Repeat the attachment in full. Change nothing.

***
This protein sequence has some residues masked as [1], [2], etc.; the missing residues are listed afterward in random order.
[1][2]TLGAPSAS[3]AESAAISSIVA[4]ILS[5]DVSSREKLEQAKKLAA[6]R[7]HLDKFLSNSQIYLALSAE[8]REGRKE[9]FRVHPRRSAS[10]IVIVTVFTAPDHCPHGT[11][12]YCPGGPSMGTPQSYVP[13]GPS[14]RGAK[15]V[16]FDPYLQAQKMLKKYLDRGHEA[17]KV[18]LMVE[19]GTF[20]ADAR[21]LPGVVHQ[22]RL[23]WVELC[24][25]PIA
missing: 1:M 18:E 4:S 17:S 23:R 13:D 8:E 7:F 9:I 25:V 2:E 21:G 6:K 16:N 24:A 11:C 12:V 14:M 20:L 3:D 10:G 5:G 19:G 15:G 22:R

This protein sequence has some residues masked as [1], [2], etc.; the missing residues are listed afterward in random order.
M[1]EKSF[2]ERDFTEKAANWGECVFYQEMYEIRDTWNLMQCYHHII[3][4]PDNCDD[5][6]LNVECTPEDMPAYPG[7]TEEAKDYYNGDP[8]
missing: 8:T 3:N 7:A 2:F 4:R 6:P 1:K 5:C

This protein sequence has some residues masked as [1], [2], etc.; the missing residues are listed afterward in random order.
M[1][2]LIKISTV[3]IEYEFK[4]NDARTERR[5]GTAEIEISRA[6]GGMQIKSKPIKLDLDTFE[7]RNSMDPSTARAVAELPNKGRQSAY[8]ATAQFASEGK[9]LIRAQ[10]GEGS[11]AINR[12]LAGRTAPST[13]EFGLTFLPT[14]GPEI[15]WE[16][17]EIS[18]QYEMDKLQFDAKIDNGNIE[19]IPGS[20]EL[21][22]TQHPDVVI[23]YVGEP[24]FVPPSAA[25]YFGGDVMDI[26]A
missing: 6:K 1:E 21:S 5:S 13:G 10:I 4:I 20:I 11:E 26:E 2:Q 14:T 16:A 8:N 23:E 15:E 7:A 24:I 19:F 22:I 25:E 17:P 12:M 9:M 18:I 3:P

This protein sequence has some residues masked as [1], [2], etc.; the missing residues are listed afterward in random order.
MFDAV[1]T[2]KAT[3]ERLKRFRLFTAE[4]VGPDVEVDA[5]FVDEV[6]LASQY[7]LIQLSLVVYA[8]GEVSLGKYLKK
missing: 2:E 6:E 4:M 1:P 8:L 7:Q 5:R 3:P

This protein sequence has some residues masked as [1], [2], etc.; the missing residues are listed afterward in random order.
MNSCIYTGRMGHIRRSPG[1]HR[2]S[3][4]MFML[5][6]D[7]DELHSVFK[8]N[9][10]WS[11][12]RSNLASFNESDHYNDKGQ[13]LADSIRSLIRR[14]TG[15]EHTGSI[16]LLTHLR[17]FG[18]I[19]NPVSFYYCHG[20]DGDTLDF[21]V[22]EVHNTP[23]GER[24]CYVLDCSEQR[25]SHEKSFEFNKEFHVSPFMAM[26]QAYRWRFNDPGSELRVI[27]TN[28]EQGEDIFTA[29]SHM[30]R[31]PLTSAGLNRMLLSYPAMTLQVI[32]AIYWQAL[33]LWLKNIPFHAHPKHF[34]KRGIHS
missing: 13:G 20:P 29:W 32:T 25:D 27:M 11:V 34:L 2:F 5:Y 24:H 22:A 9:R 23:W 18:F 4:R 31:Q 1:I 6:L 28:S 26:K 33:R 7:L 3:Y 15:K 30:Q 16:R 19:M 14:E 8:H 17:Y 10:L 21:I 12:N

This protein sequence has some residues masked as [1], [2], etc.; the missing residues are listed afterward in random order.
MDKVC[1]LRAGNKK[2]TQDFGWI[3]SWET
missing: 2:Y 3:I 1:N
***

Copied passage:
This protein sequence has some residues masked as [1], [2], etc.; the missing residues are listed afterward in random order.
[1][2]TLGAPSAS[3]AESAAISSIVA[4]ILS[5]DVSSREKLEQAKKLAA[6]R[7]HLDKFLSNSQIYLALSAE[8]REGRKE[9]FRVHPRRSAS[10]IVIVTVFTAPDHCPHGT[11][12]YCPGGPSMGTPQSYVP[13]GPS[14]RGAK[15]V[16]FDPYLQAQKMLKKYLDRGHEA[17]KV[18]LMVE[19]GTF[20]ADAR[21]LPGVVHQ[22]RL[23]WVELC[24][25]PIA
missing: 1:M 18:E 4:S 17:S 23:R 13:D 8:E 7:F 9:I 25:V 2:E 21:G 6:K 16:N 24:A 11:C 12:V 14:M 20:L 3:D 10:G 5:G 19:G 15:G 22:R

This protein sequence has some residues masked as [1], [2], etc.; the missing residues are listed afterward in random order.
M[1]EKSF[2]ERDFTEKAANWGECVFYQEMYEIRDTWNLMQCYHHII[3][4]PDNCDD[5][6]LNVECTPEDMPAYPG[7]TEEAKDYYNGDP[8]
missing: 8:T 3:N 7:A 2:F 4:R 6:P 1:K 5:C

This protein sequence has some residues masked as [1], [2], etc.; the missing residues are listed afterward in random order.
M[1][2]LIKISTV[3]IEYEFK[4]NDARTERR[5]GTAEIEISRA[6]GGMQIKSKPIKLDLDTFE[7]RNSMDPSTARAVAELPNKGRQSAY[8]ATAQFASEGK[9]LIRAQ[10]GEGS[11]AINR[12]LAGRTAPST[13]EFGLTFLPT[14]GPEI[15]WE[16][17]EIS[18]QYEMDKLQFDAKIDNGNIE[19]IPGS[20]EL[21][22]TQHPDVVI[23]YVGEP[24]FVPPSAA[25]YFGGDVMDI[26]A
missing: 6:K 1:E 21:S 5:S 13:G 10:I 4:I 20:I 11:E 26:E 2:Q 14:T 16:A 8:N 23:E 15:E 7:A 24:I 19:F 22:I 25:E 17:P 12:M 9:M 18:I 3:P

This protein sequence has some residues masked as [1], [2], etc.; the missing residues are listed afterward in random order.
MFDAV[1]T[2]KAT[3]ERLKRFRLFTAE[4]VGPDVEVDA[5]FVDEV[6]LASQY[7]LIQLSLVVYA[8]GEVSLGKYLKK
missing: 2:E 6:E 4:M 1:P 8:L 7:Q 5:R 3:P

This protein sequence has some residues masked as [1], [2], etc.; the missing residues are listed afterward in random order.
MNSCIYTGRMGHIRRSPG[1]HR[2]S[3][4]MFML[5][6]D[7]DELHSVFK[8]N[9][10]WS[11][12]RSNLASFNESDHYNDKGQ[13]LADSIRSLIRR[14]TG[15]EHTGSI[16]LLTHLR[17]FG[18]I[19]NPVSFYYCHG[20]DGDTLDF[21]V[22]EVHNTP[23]GER[24]CYVLDCSEQR[25]SHEKSFEFNKEFHVSPFMAM[26]QAYRWRFNDPGSELRVI[27]TN[28]EQGEDIFTA[29]SHM[30]R[31]PLTSAGLNRMLLSYPAMTLQVI[32]AIYWQAL[33]LWLKNIPFHAHPKHF[34]KRGIHS
missing: 13:G 20:P 29:W 32:T 25:D 27:M 11:V 34:L 2:F 5:Y 24:H 22:A 9:R 23:W 18:F 4:R 31:Q 1:I 6:L 28:S 26:K 33:R 7:L 3:Y 15:K 30:Q 16:R 19:M 14:E 8:H 17:Y 10:L 21:I 12:N

This protein sequence has some residues masked as [1], [2], etc.; the missing residues are listed afterward in random order.
MDKVC[1]LRAGNKK[2]TQDFGWI[3]SWET
missing: 2:Y 3:I 1:N